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Time to go below the surface

This is an article written this article was originally written by Simone Brunshøj for GRIM blog https://medium.com/eat-grim. GRIM delivers ugly and surplus fruit and veg in form of a food box subscription to private consumers as well as to food businesses

Ever wondered how your veggies actually grow on the field? Your designated writer never gave it much thought, apart from thinking that they grow either on a tree or directly from the ground. Maybe the joke’s on me, but maybe you’ve experienced the same incorporated non-thinking, that we’ve been brought up with from all our trips to the supermarket. Anyway, here are are few truths about how veggies grow.

When one became two: Celery and celeriac

For a Dane the confusion is serious between the two plants celeriac and celery, that have twin names in Danish.

One is a big root that is good in soup and tastes strange. The other one is a bunch of fresh green crunchy stalks that go well raw with dip as a healthy snack. But little did we know, that they are actually from the same plant, hence the similar names.

In Denmark, and in farming in general, the celery and celeriac are cultivated to grow with a focus on either the root or the top, and that is why we never see the whole plant in the supermarket, or even in the GRIM boxes. But naturally they have grown together as one whole plant, fully edible from root to stem. Today it is not even possible to find a picture of them as they used to grow in their natural shape, and the only image is this one, from Google to help give you an idea of the original uncultivated beauty of the plant.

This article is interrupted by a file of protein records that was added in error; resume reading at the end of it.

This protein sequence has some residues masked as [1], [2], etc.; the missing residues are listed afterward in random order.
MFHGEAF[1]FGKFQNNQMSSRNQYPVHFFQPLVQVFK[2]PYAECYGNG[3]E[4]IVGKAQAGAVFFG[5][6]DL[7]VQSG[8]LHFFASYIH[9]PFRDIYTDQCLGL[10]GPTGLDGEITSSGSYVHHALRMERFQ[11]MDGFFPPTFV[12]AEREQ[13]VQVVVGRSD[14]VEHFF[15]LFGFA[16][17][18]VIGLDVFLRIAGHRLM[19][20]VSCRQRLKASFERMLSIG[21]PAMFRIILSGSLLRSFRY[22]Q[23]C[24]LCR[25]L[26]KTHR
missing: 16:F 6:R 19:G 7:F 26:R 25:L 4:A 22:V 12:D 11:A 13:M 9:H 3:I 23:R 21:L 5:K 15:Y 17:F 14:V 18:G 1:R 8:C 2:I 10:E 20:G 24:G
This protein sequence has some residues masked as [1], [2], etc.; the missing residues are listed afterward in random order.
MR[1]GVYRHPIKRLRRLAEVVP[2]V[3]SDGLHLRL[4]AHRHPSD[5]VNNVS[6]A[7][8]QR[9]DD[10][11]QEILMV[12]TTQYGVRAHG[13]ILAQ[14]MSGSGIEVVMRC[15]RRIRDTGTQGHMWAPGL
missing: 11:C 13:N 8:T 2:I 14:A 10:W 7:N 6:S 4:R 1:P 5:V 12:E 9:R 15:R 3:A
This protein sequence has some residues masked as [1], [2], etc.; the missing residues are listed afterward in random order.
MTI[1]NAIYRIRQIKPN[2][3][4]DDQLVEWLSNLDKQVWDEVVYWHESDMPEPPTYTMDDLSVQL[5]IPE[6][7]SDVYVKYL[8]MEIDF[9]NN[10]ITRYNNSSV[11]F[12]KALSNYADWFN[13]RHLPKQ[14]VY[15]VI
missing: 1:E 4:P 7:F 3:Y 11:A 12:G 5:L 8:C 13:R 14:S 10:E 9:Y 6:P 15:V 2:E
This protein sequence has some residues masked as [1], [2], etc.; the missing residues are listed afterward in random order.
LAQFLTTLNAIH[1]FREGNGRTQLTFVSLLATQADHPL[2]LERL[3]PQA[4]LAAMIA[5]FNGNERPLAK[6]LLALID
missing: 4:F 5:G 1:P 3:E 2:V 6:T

Palm tree gone brussels sprouts

Another natural weirdo is brussels sprouts that actually grow like a small palm tree on the field. There is along way from the small ping-pong-ball sized veggies that have gone solo and which we buy in plastic bags from the supermarket, to these palm-like fields that take your mind to the white beaches of Florida.

But these are brussels sprouts as they look naturally. Like palm trees on a tropical beach, or like the French dessert Croquembouche. But it’s neither. It’s a sort of cabbage how it naturally looks before it meets consumers and shelves in the supermarket. Luckily for GRIM, we actually get to show you a little bit of reality, when we provide you with brussels sprouts still on the stalk.

Secret life of the wild parsnip

You probably already know, that parsnips grow under ground just like their close relatives, carrots, as well as potatoes and other root veggies. But perhaps you didn’t know (at least I didn’t), that parsnips’ closest uncultivated relative, the wild parsnip, grows as weed in the Danish landscape.

You see it everywhere in spring and summertime, and now, you can also think of all the secret life that is hiding underground: it’s delicious edible roots. But beware, the stalk and stem has a poison in them, that can cause a rash on your skin, when exposed to the sun. Perhaps that is why their roots are kept a secret, and why they’ve been cultivated to smaller edible versions of themselves.

Thank you to Simone, for this little “behind the scenes”, which we will do a lot more of in the future. Until next time, remember to think about how the stuff on our plate came there.

 

Photo credit: https://www.independent.ie/business/farming/tillage-volatility-is-the-only-constant-in-grain-trading-34227081.html

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